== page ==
"my brother and i can come tell stories and, y'know, i'd much rather do that áhere than in a cemetery."
That's the inention behind 'better place forest' and its co-founder sandy gibson - his idea of replacing gravestones with nature - born from the unpleasant memory of his own mother's burial.
"it's this bi black tombstone right by a busy street in a busy cemetery and it was just never kind of the vision of what i want to think of when i think of her."
He instead wants families to think of settings like this - a 20-acre plot of redwood forest near the northern california coast.
Here - families can purchase the rights to one of thousands of trees - some hundreds of years old - and spread a loved one's ashes around its base.
Nats&trees the trees range from about 3 to 32-thousand dollars, depending on size and location.
That money - helps purchase the land& "we the partner with land trusts and conservation groups to create conservation easements that permanently protect the forest from development."
Nats&bambi at tree: "i like that lot&" for her mom's final resting place, bambi chose this young 'tan oak', which still has a long life ahead.
"oh, she'd love it when this thing gets, y'know, 40 foot wide& that's mamma smiling."
She plans to be with her again one day - in this forest, with a tree of her own.
Chris martinez, cbs news, point arena california.
"better plac forest" wil soon expand its acreage in california and also plans to open land to customers in washington, colorado, oregon and arizona in the coming months.
Just ahead, thcbs ri the cbs series, " more perfect union" aims t show that what unites us as americans is far greater than what divides us.
This week, kids have been donning their costumes and enjoying sweet treats.
But door- to- door trick or treating can be challenging for children with physical disabilities.
Jamie yuccas visited one utah hospital thatfound a creative solution, to make sure áallá kids get a treat this halloween.
Script: i really wish i could have super powers, // because if there's trouble then i could save the world.
It's a big dream for a little kid& and he goes right!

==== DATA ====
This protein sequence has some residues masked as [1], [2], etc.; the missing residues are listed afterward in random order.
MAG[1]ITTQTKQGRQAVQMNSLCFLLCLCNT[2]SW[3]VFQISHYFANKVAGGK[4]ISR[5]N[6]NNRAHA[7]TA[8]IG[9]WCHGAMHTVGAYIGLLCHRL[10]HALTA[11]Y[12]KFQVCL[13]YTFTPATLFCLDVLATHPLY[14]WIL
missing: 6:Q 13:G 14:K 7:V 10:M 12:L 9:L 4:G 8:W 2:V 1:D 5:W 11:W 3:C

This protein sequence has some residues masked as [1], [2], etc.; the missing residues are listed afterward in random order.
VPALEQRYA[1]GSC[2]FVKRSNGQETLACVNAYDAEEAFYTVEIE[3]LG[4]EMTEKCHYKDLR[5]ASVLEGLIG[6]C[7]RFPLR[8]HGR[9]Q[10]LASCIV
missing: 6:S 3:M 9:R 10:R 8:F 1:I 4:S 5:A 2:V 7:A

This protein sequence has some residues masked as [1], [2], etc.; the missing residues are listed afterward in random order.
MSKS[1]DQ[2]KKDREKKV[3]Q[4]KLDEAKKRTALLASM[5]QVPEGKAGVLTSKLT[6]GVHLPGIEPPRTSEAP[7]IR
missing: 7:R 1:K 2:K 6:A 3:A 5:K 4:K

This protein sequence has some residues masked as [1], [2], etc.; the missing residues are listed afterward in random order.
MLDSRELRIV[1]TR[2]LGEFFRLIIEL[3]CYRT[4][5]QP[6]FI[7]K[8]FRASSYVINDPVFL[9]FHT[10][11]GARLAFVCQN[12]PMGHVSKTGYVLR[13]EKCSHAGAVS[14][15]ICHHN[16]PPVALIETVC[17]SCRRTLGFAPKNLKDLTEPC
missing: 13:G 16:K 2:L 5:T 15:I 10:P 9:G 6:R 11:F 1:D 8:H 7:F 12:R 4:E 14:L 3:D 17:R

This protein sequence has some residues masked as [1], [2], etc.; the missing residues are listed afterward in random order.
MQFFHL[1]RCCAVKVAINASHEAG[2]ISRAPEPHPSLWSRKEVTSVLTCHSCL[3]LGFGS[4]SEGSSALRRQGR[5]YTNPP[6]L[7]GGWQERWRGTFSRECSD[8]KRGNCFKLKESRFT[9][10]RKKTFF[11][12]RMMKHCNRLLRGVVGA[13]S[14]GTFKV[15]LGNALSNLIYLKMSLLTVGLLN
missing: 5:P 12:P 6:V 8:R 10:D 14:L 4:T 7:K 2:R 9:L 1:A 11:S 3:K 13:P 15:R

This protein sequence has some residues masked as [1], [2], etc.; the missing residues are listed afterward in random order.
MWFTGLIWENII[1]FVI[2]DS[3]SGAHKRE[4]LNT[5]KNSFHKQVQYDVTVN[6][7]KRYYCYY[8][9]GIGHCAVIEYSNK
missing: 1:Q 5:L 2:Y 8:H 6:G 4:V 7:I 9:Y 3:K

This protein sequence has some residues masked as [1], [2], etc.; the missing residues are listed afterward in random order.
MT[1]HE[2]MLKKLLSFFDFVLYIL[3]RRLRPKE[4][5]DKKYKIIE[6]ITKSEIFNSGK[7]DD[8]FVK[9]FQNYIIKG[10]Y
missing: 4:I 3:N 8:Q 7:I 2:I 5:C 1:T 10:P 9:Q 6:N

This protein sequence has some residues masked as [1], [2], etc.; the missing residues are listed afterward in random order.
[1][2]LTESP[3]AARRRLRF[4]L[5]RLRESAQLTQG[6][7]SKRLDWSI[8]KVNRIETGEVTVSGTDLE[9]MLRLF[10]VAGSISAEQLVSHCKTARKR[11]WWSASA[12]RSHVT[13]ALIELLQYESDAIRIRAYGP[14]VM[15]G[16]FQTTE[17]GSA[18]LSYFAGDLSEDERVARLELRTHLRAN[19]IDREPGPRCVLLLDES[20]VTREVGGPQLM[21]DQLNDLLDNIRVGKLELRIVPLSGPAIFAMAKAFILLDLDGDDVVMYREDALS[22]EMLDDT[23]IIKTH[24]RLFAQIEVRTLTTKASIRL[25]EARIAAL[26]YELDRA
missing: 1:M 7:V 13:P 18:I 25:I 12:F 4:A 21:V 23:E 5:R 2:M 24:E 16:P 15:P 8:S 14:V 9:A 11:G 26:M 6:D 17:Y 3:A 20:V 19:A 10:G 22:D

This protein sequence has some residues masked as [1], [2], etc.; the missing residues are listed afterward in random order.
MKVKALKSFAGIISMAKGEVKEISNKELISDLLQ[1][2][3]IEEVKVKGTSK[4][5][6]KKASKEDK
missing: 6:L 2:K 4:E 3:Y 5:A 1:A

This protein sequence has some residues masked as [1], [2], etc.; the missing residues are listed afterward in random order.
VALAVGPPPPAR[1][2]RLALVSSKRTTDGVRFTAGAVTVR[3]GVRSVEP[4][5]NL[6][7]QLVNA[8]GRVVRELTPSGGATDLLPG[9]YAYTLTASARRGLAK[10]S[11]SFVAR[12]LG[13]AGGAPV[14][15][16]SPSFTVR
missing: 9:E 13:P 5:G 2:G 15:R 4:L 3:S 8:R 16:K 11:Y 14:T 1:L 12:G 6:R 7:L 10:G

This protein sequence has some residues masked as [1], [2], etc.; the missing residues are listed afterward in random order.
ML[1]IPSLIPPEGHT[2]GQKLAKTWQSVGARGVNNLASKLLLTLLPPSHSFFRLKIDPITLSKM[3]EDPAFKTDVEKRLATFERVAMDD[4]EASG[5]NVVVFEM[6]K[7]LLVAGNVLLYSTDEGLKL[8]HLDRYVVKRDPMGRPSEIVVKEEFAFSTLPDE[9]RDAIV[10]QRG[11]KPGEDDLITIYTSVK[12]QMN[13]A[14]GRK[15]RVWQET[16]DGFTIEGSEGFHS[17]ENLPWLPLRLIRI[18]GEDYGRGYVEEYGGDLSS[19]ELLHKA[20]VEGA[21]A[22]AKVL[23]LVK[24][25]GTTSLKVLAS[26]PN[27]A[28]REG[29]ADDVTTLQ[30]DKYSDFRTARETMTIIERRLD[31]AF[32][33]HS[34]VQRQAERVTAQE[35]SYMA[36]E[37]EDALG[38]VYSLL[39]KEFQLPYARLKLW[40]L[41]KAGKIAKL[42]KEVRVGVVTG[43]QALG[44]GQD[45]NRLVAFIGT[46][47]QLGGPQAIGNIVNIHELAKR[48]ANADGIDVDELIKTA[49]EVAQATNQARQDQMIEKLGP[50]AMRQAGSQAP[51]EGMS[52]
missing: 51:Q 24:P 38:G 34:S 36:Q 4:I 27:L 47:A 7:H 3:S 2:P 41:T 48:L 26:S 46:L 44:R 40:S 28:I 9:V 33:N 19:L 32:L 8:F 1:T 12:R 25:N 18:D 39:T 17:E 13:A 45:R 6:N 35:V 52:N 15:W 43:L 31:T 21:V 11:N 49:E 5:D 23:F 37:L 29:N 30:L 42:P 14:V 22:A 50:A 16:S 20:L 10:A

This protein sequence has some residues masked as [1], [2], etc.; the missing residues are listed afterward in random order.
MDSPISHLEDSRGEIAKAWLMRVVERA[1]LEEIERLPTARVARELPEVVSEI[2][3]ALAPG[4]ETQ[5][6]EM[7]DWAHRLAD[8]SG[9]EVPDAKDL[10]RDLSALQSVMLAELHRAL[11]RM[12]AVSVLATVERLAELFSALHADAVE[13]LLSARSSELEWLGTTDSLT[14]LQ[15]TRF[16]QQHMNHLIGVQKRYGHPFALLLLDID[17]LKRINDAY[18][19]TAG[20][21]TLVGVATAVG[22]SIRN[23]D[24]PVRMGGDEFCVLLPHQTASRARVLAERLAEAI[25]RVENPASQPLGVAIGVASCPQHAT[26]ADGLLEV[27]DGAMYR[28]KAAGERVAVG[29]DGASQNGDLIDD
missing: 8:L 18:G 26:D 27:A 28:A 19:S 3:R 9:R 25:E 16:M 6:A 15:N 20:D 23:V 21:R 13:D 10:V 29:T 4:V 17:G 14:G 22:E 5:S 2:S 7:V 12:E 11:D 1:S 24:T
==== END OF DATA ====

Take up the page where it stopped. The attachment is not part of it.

Whose already overcome some big challenges.
Cole spencer was diagnosed with spina bifida& a birth defect of the spine... when his mom was five months pregnant.
Ok, this one's for the win woo hoo!
Now 5 years old - he has no problem keeping up with his older siblings& except when it comes to trick or treating.
It was hard for him to reach the door to collect candy.
Halloween is a hard thing when you're in a wheelchair or if you are in any state of disability.
Four-year-old cooper baskett& who has a form of dwarfism faced similar challenges.
Trick or treating was just rough because he can't get up to the steps - he wouldn't get candy, his brother would bring it back for him and he slowly lost interest and was really frustrated with the experience.
When baskett and spencer heard about the wheelchair costume clinic at shriner's hospitals for children... they signed up immediately.
The kids submit their ideas& and hospital staff and volunteers design the costumes.
Coop dawg in the house - yay!!
But it's when the kids arrive& that the volunteers work their magic.
With the help of cardboard, pvc pipe, some paint and glue&kids in their wheelchairs are transformed into everything from a d-j spinning records& and disney's moana in her canoe... smile sweetie smile!!
...to superman in his phone booth&.
And repunzel in her tower.
Look at that!
Scott jerome works for shriners.
He says the program helped 32 kids this year... the largest group since it started four years ago.
It's fun to see them be a child and enjoy what they're doing.
Each costume can cost up to 150 dollars to build...but the program is supported by donations... and dozens of creative volunteers.
Jerome says the flashy creations encourage candy givers to leave their doorsteps... just the trick to help these kids get their treats.
I think what brings us back as well is the stories that we get from the families - that halloween starts to come to them.
These kids are - they're recognized.
I'm a unicorn princess!
// they did a good job on it.
At my school, it's going to be crazy, everyone is going to look at me!!
Cole is now ready to save the world.
I think all parents of kids with disabilities just really want their kids to have the experience of what a normal child would have and when you get a glimpse of it, it just warms your heart and you're so happy that others have blessed your life.
And cooper is forky& a popular toy story four character in his r-v.
Just to see his little face light up and spark up and how excited he was.
// when they walk or roll away in their costumes, you've made a dream come true for them.
It's a timely reminder that costumes not only allow kids to become someone else... they can help show the world who they really are.
Jamie yuccas, salt lake city.
Just ahead --